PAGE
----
The rate you receive will depend upon an assessment of your needs. Your university will have their own way of doing things, however it never hurts to inquire and find out for certain.

To apply:


Retirement age 65 +

Attendance Allowance (AA)

Attendance allowance is a benefit for people over the age of 65 which is intended for those who suffer from severe health problems. They may require someone to stop by regularly and help them with their daily tasks, helping to look after them in any way that may be beneficial.

There are two rates, lower and higher, depending on the level of help needed. AA is not means tested.

To claim telephone 0800 731 0122.

How much?

For the 2020/21 tax year the weekly rates are:

  • lower rate: £58.70
  • higher rate: £87.65


Benefits for Carers

Elderly woman being read to in hospital

Carer’s Allowance (CA)

People over 16 living in England, Wales or Scotland who care for someone for at least 35 hours a week may be eligible for Carer’s Allowance. This is if the person they care for also receives:

  • A daily living component of PIP
  • The middle or highest care rate of DLA
  • Attendance Allowance.

To claim, fill in the online form. You’ll need the date of birth, name and address, national insurance number (if they’re over 16) and DLA reference number (if they’re under 16) of the person you’re caring for.

You’ll also need your own NI number, bank or building society account number and sort code, P45 or current employment details.

In Northern Ireland the rules are slightly different.

If you are not eligible for CA, then you may be entitled to Carer’s Credit instead. This is a national insurance credit for those caring for someone for at least 20 hours per week. For information, read here.

How much?

For the 2020/21 tax year the weekly rate for Carer’s Allowance is £66.15.

young male carer

Carer’s Assessment

It’s important that the needs of the carer are not overlooked. After all, they need to be fit and healthy in order to function effectively as a carer. Carers are entitled to a free Carer’s Assessment from their local authority.

This assessment will review your situation and ascertain what practical support you may be entitled to. It’s important that you are honest about the impact that your role as a carer has on your life, health and ability to work.

To arrange a carer’s assessment, contact your local council’s adult social services department. Carer’s UK has useful factsheet on how the process differs in England, Scotland, Wales and Northern Ireland.


Other sources of financial help

Disabled woman in wheelchair at kitchen table

Council tax discount

If you have a disability, your local council will tell you if you are eligible for a council tax discount. People who are severely mentally impaired; who have a live-in carer who isn’t their partner, spouse or child, aren’t included when working out a council tax payment.

Those who live in a larger property because to their disability needs, and require the extra space for use of a wheelchair or an extra bathroom/kitchen, may also be eligible for a discount.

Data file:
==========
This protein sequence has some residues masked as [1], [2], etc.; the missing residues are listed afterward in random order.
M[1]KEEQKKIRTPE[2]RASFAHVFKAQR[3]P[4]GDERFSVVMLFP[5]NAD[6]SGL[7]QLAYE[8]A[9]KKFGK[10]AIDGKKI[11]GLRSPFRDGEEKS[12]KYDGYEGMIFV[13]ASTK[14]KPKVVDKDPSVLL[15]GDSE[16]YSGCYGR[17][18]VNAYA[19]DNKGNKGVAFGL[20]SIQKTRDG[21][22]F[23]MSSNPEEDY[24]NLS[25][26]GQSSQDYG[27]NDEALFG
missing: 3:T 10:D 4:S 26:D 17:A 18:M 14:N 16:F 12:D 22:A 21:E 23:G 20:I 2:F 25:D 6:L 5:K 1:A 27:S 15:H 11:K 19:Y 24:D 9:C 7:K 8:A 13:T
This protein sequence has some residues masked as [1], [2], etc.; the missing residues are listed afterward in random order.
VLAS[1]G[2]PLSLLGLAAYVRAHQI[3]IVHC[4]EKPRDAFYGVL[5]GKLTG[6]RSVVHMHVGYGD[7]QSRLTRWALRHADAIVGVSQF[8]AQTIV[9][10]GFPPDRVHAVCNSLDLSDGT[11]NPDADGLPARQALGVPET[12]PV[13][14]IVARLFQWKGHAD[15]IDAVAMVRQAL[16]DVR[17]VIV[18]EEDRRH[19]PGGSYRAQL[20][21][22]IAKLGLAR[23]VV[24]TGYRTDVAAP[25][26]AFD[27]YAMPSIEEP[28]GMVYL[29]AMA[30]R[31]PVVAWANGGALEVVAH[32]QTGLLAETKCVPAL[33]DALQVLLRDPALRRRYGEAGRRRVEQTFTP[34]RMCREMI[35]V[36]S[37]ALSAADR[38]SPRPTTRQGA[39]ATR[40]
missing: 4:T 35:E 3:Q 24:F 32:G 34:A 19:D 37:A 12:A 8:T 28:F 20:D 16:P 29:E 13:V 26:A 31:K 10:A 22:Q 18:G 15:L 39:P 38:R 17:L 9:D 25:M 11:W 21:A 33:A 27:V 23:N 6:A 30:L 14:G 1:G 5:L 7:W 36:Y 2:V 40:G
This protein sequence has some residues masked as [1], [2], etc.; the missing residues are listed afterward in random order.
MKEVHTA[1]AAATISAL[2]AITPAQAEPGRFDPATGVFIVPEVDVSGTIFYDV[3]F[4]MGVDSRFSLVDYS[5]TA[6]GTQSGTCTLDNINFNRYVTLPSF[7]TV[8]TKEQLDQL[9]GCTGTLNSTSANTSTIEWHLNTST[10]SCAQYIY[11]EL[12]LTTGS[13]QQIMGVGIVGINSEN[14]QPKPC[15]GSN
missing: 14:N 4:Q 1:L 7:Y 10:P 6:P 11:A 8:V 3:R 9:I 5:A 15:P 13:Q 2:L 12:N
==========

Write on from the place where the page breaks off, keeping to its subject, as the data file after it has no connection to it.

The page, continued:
You are responsible for applying to your council for the discount. To find your local council’s website type in your postcode on this Government web page.


Housing Benefit

People who are on a low income can apply for Housing Benefit to help with their housing costs. Couples of working age living in social housing who cannot share a bedroom for health reasons, and disabled people who require an extra bedroom for overnight care, may not have to pay the spare room subsidy. This is commonly known as the bedroom tax.

To see if you’re eligible and to apply go here.


Disabled Facilities Grants

Local councils can grant money for disabled people who need make changes in their home. This can help to make their living arrangements easier for them. Services such as widening doors for wheelchair access, installing a stair lift and ramps are all things that are included.

Contact your local council for eligibility information and how to apply.


Blue Badges

Blue parking badges are available for qualifying disabled people. They allow holders to park in marked disabled spaces without charge (or at a reduced fee) in most pay-and-display car parks. They also allow holders to park on single and double yellow lines for up to three hours.

Historically, only people with difficulty walking have been eligible for a blue badges. However, the government recently extended this to people with mental health conditions too. Conditions such as dementia and autism may also be covered.

England, Wales, Scotland, and Northern Ireland have different ways to apply. See here.

Wheelchair in front of car


Disabled people who receive the highest level of PIP’s mobility component are automatically entitled to apply to Motability. This is a scheme which enables customers to lease cars, scooters, powered wheelchairs and wheelchair accessible vehicles at a lower cost.

For further information and how to apply visit their site.

Water Sure

If you have a condition that requires a heavy use of water, such as a serious skin condition or extra laundry due to incontinence, you could apply to your water supplier through the Water Sure scheme for a discount. If you live with a large number of school age children, you could also be eligible even if your medical conditions don’t use extra water.

Find out more here.

Warm Home Discount

People on a low income or certain disability benefits qualify for the Warm Home Discount. This is an extra payment on your energy bill of £140 during winter, to make sure you can afford your heating and energy bills.

Each supplier has their own criteria; however all suppliers must accept certain people onto their scheme. Find out more about how to get the warm home discount here.

Useful links

UK Government Carers and Disability Benefits

 Citizens Advice

TV Licensing

If you have questions or thoughts about disability benefits, comment below or leave a question on our Facebook page.


Sign Up – Newsletter
0 0 votes
Article Rating